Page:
How To Fix CAMHS: Helping Children and Teens with Mental Health Problems

The General Election is coming up in UK, I mean- it’s still a while away but it’s dominating every bit of media that I can get my hands on.

Recently the Labour party and the Lib Dems have been talking about mental health and how they would improve care and waiting times. In particular, the Labour party have been talking about targeting the children’s mental health services.

I’m actually quite amazed that someone’s started paying attention to the fact that there are glaring, potentially lethal problems with our mental health services… but hey, miracles do happen.

(That and the fact that there was a 6% rise in suicides from 2012 to 2013.)

I’ve written before about my experiences with CAMHS and the mental health services, but I want to break it down and examine exactly what could be changed. I’m sure that the people who work for CAMHS are doing their best, but the system is screwed up and it’s dragging them down with it.

We need to break CAMHS apart and look at it again:

  • I had a quick referral to CAMHS, probably because I broke down in the middle of my school and started screaming about the fact that I thought my Mother was trying to kill me. Obviously, the more resources (*cough money cough*) that we put into CAMHS, the better it’s going to be.
  • I wasn’t told what was wrong with me. I can understand that it can be stigmatising to have a ‘label’, but it’s really confusing to not get a diagnosis. As far as I was concerned, I was just ‘crazy’ and that was ten times more damaging.
  • I was only offered one hour-long sessions once a week where I talked about my problems. A week is too long for someone who is depressed. I remember sitting on the floor and sobbing into the carpet by the feet of the mental health worker I was having sessions with. I begged and begged her to kill me, to let me die. There are few memories that stick out for me from my time in counselling; but this is one of them. This is an issue that would take a lot of effort to fix, it would need more staff and money… but it’s not impossible.
  • I wasn’t offered medication. I don’t know if this was the same for everyone, this is just what happened to me. I know the arguments against medication, I was very against it myself for a number of years… but I never had the chance to even talk about it. It could have saved me from years of misery.
  • No-one acknowledged that I was hallucinating. I had a lot of scary episodes involving hallucinations and strange thoughts, I did some weird stuff (taping up my windows?) that I told my ‘counsellor’ about and no-one said or did anything to help me- they didn’t even give me advice on how to deal with the episodes I was having! This could have been fixed by someone doing their job properly.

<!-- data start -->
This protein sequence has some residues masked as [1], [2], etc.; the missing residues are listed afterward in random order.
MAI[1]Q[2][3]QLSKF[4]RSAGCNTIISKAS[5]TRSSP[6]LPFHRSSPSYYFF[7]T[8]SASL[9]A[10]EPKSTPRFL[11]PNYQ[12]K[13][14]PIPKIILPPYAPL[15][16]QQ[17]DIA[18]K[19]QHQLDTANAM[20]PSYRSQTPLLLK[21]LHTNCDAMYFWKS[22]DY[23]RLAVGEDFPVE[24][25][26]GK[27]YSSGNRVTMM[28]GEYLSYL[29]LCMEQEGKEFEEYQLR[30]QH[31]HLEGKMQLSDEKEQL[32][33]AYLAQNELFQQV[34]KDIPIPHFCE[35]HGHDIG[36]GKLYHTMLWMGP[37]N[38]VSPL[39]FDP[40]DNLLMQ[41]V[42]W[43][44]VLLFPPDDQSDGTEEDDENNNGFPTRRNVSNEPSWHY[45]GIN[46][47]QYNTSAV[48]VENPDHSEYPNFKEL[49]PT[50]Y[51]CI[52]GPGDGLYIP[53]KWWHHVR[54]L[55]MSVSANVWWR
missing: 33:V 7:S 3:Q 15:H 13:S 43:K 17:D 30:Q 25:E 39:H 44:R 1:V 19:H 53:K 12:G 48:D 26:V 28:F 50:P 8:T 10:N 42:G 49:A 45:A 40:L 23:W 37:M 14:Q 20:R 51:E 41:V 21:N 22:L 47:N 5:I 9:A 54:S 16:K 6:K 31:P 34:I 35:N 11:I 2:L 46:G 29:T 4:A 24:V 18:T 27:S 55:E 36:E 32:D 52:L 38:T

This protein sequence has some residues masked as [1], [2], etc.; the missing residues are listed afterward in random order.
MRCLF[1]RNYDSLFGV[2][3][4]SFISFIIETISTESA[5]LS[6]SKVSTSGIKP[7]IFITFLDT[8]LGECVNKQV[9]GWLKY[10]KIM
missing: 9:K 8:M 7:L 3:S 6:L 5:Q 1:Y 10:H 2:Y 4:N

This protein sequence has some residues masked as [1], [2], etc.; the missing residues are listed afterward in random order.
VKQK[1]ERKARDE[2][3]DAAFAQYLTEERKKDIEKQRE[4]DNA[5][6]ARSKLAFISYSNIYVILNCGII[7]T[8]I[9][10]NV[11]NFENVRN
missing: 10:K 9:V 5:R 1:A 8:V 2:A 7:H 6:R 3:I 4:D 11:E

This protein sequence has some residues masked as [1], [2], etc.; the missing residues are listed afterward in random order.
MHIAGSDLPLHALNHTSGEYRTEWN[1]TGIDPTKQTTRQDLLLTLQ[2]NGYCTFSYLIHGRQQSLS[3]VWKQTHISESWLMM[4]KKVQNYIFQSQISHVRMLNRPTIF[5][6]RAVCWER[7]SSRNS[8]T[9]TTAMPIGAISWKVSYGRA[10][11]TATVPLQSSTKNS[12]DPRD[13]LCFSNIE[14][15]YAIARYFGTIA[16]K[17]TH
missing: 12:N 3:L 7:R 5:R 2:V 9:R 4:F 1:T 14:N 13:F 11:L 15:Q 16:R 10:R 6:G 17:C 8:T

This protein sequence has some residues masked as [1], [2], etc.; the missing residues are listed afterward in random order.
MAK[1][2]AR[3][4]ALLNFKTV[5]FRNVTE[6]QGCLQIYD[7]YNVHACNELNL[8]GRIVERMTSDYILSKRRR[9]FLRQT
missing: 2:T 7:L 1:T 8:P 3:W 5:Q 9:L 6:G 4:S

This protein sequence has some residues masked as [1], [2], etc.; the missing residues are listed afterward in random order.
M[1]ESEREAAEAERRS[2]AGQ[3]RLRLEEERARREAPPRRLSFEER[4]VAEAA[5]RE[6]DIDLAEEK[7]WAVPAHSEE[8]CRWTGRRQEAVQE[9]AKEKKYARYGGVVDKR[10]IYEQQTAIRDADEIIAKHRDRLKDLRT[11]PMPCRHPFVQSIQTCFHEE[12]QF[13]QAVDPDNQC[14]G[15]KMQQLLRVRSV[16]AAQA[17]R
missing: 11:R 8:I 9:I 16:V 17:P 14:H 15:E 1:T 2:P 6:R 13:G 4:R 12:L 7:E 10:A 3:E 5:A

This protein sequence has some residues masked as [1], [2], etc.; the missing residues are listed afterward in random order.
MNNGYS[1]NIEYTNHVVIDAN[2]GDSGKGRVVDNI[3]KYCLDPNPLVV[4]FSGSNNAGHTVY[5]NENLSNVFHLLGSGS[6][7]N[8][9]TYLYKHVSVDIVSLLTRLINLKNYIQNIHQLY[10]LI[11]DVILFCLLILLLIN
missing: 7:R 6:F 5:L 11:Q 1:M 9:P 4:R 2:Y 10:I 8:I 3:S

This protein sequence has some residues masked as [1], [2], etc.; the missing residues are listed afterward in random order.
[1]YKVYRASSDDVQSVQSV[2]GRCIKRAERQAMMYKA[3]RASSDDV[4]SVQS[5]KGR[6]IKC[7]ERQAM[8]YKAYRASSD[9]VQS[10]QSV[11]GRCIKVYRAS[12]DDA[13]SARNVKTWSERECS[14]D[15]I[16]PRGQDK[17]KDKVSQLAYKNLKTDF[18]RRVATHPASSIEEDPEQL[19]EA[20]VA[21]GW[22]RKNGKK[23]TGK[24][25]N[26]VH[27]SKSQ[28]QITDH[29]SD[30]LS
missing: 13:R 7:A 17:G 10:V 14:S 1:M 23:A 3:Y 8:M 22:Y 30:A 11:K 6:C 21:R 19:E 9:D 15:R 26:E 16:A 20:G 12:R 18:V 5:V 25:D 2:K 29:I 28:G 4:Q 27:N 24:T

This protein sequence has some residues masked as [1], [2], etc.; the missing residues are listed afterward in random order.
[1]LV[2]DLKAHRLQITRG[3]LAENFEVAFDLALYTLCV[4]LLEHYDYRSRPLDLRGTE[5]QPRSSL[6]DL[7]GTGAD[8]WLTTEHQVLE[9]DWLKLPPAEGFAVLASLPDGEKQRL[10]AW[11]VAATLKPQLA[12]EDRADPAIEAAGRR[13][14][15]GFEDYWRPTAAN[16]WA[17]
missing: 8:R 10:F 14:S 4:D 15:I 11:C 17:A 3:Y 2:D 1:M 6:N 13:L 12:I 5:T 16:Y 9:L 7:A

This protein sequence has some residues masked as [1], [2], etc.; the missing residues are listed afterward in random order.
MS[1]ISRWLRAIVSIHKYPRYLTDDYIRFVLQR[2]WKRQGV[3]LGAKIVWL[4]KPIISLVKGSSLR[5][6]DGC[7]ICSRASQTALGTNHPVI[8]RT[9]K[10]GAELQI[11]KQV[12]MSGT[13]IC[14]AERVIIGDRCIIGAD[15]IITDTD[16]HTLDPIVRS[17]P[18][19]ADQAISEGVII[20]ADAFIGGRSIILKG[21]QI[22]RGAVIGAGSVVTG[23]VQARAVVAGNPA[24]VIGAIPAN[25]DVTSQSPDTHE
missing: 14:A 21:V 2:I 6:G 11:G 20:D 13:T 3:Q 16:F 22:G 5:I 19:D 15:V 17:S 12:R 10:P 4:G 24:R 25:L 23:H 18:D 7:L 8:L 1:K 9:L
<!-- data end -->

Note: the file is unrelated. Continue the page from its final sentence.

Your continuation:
• When my ‘counsellor’ was sick there was no-one to fill in for her. I can understand that getting someone else up to speed with my case would have been time-consuming, but the alternative was leaving a vulnerable adolescent to fend for themselves. Not acceptable. There needs to be support available to pick up the slack when support workers are sick.
  • I was ignored when I told my ‘counsellor’ that I was going to kill myself. I told this woman very plainly that I was going to kill myself. I sat in sessions singing and talking to myself, when she asked me what I was doing I told her that the Angels were talking to me. She did nothing. 24 hours later I tried to jump off a roof because I thought I could fly. Great job CAMHS. It’s probably horrible to recommend that a young person be put into an over-crowded, under-funded ward but if they’re telling you that they’re going to kill themselves then maybe it’s step that needs to be taken???!! At least tell someone!!

Those are the main things that I have a problem with, there’s probably quite a few more that I’ve forgotten. I have a few friends who’ve used the services and they’ve all said similar things to me. My GP (who was wonderful, helpful and patient when I was suffering from depression last year) has a very low opinion of them as a service. Essentially there seems to be a huge flaw in the way that CAMHS operates, and I think this needs to be addressed ASAP.

’til next time,

Wren x

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3 thoughts on “How To Fix CAMHS: Helping Children and Teens with Mental Health Problems

  1. A-fucking-MEN sister. CAMHS has been nothing but tripe in the life of one young girl I know. She’s constantly being told she has no place in the system, despite horrific abuse as a baby. PTSD is clearly the only diagnosis she should have been given, yet CAMHS has tried to tell her loving foster parents that the way she is is their fault! They rescued her!
    I agree with what you say on the subject of the ‘counselling’ you gave. More and more I hear stories of people who have found that their counsellor is in no way trained to cope with what the person is going through. Counselling seems to be a very wishy-washy discipline sometimes, especially if the counsellor has not been well trained. I hope we end up with new rules about mental health for children and adolescents- so many are failed. I count myself in that. x

    • Thanks for your comment, it’s so sad to hear more and more stories of children and teens being let down by the system! I think the problem is that this sector needs more funding and a bit of an overhaul, but mental health is generally overlooked and there are so many parts of the NHS that need more funding. It’s incredibly frustrating. When I spoke to my GP he seemed to think that the main problem with CAMHS is that it doesn’t have a specified approach. They don’t use specific psychotherapies such as CBT or behaviour therapy, they just talk to them… and that clearly does very little.
      Thanks again,
      Wren x

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